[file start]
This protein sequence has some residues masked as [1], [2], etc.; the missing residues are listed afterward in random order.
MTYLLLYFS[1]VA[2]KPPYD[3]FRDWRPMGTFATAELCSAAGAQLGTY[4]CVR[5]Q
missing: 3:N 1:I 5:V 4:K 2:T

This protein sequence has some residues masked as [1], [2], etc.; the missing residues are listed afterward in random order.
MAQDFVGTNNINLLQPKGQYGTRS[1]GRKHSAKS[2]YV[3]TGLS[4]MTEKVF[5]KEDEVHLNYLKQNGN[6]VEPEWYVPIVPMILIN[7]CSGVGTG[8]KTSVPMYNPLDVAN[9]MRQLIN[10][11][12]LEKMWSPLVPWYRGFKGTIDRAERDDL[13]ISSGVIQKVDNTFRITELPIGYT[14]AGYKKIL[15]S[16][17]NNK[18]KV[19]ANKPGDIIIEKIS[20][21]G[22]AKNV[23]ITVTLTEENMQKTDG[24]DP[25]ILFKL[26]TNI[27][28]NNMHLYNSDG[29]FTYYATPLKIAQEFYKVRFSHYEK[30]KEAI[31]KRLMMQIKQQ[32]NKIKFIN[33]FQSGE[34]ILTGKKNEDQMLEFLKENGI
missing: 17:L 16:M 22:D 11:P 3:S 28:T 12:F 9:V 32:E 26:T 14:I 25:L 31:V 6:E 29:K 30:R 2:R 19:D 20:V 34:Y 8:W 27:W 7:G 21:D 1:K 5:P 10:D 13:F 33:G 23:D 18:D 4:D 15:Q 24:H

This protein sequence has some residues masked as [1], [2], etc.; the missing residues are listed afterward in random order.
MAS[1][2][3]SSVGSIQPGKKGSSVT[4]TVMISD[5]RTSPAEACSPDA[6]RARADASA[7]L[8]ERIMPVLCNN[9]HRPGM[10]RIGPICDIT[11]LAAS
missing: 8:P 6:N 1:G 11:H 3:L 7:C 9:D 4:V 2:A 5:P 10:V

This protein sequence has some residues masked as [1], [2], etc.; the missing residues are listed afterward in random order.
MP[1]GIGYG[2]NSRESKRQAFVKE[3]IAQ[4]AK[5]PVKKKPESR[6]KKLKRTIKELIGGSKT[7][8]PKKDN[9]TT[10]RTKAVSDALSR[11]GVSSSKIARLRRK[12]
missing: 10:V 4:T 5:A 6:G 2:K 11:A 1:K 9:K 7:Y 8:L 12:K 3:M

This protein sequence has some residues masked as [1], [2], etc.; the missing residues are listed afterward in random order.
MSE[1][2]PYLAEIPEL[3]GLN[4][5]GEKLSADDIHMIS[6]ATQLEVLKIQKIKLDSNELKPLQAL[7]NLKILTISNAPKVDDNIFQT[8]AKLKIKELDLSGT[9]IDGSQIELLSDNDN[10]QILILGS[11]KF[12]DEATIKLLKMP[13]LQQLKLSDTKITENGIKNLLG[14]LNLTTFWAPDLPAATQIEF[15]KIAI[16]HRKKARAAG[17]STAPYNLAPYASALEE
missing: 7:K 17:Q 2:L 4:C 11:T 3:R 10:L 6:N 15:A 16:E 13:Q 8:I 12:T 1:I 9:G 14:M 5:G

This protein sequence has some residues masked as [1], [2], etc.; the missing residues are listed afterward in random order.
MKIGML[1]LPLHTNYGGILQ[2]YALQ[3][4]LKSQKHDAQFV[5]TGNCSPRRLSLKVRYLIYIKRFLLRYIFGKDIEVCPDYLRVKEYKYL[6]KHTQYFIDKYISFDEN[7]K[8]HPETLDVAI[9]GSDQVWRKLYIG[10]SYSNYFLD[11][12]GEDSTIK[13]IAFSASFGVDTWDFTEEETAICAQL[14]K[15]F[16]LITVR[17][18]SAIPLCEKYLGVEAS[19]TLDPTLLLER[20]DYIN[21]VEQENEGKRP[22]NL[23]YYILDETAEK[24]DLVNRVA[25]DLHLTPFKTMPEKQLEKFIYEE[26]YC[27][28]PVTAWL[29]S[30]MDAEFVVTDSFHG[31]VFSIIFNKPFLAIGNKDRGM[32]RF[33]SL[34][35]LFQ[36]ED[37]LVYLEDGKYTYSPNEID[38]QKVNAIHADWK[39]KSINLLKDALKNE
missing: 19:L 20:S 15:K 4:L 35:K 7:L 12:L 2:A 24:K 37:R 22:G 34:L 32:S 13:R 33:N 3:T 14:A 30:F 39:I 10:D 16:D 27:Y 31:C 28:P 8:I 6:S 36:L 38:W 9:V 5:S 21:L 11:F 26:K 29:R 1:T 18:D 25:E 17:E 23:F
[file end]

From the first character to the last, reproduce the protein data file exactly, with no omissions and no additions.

This protein sequence has some residues masked as [1], [2], etc.; the missing residues are listed afterward in random order.
MTYLLLYFS[1]VA[2]KPPYD[3]FRDWRPMGTFATAELCSAAGAQLGTY[4]CVR[5]Q
missing: 3:N 1:I 5:V 4:K 2:T

This protein sequence has some residues masked as [1], [2], etc.; the missing residues are listed afterward in random order.
MAQDFVGTNNINLLQPKGQYGTRS[1]GRKHSAKS[2]YV[3]TGLS[4]MTEKVF[5]KEDEVHLNYLKQNGN[6]VEPEWYVPIVPMILIN[7]CSGVGTG[8]KTSVPMYNPLDVAN[9]MRQLIN[10][11][12]LEKMWSPLVPWYRGFKGTIDRAERDDL[13]ISSGVIQKVDNTFRITELPIGYT[14]AGYKKIL[15]S[16][17]NNK[18]KV[19]ANKPGDIIIEKIS[20][21]G[22]AKNV[23]ITVTLTEENMQKTDG[24]DP[25]ILFKL[26]TNI[27][28]NNMHLYNSDG[29]FTYYATPLKIAQEFYKVRFSHYEK[30]KEAI[31]KRLMMQIKQQ[32]NKIKFIN[33]FQSGE[34]ILTGKKNEDQMLEFLKENGI
missing: 17:L 16:M 22:D 11:P 3:S 28:T 12:F 9:V 32:E 26:T 14:I 25:L 31:V 6:E 29:K 30:R 2:R 19:D 20:V 34:Y 8:W 27:W 7:G 21:D 1:K 5:P 10:D 13:F 33:G 23:D 18:D 4:D 15:Q 24:H

This protein sequence has some residues masked as [1], [2], etc.; the missing residues are listed afterward in random order.
MAS[1][2][3]SSVGSIQPGKKGSSVT[4]TVMISD[5]RTSPAEACSPDA[6]RARADASA[7]L[8]ERIMPVLCNN[9]HRPGM[10]RIGPICDIT[11]LAAS
missing: 8:P 6:N 1:G 11:H 3:L 7:C 9:D 4:V 2:A 5:P 10:V

This protein sequence has some residues masked as [1], [2], etc.; the missing residues are listed afterward in random order.
MP[1]GIGYG[2]NSRESKRQAFVKE[3]IAQ[4]AK[5]PVKKKPESR[6]KKLKRTIKELIGGSKT[7][8]PKKDN[9]TT[10]RTKAVSDALSR[11]GVSSSKIARLRRK[12]
missing: 10:V 4:T 5:A 6:G 2:K 11:A 1:K 9:K 7:Y 8:L 12:K 3:M

This protein sequence has some residues masked as [1], [2], etc.; the missing residues are listed afterward in random order.
MSE[1][2]PYLAEIPEL[3]GLN[4][5]GEKLSADDIHMIS[6]ATQLEVLKIQKIKLDSNELKPLQAL[7]NLKILTISNAPKVDDNIFQT[8]AKLKIKELDLSGT[9]IDGSQIELLSDNDN[10]QILILGS[11]KF[12]DEATIKLLKMP[13]LQQLKLSDTKITENGIKNLLG[14]LNLTTFWAPDLPAATQIEF[15]KIAI[16]HRKKARAAG[17]STAPYNLAPYASALEE
missing: 7:K 17:Q 2:L 4:C 11:T 3:R 10:L 6:N 15:A 16:E 13:Q 8:I 12:T 1:I 9:G 14:M 5:G

This protein sequence has some residues masked as [1], [2], etc.; the missing residues are listed afterward in random order.
MKIGML[1]LPLHTNYGGILQ[2]YALQ[3][4]LKSQKHDAQFV[5]TGNCSPRRLSLKVRYLIYIKRFLLRYIFGKDIEVCPDYLRVKEYKYL[6]KHTQYFIDKYISFDEN[7]K[8]HPETLDVAI[9]GSDQVWRKLYIG[10]SYSNYFLD[11][12]GEDSTIK[13]IAFSASFGVDTWDFTEEETAICAQL[14]K[15]F[16]LITVR[17][18]SAIPLCEKYLGVEAS[19]TLDPTLLLER[20]DYIN[21]VEQENEGKRP[22]NL[23]YYILDETAEK[24]DLVNRVA[25]DLHLTPFKTMPEKQLEKFIYEE[26]YC[27][28]PVTAWL[29]S[30]MDAEFVVTDSFHG[31]VFSIIFNKPFLAIGNKDRGM[32]RF[33]SL[34][35]LFQ[36]ED[37]LVYLEDGKYTYSPNEID[38]QKVNAIHADWK[39]KSINLLKDALKNE
missing: 19:L 20:S 15:K 4:L 35:K 7:L 12:L 2:A 24:K 37:R 22:G 34:L 32:S 13:R 33:N 3:T 14:A 30:F 39:I 10:D 16:D 27:Y 31:C 28:P 8:I 6:S 36:L 38:W 9:V 5:S 21:L 11:F 26:K 29:R 1:T 18:D 25:E 17:E 23:F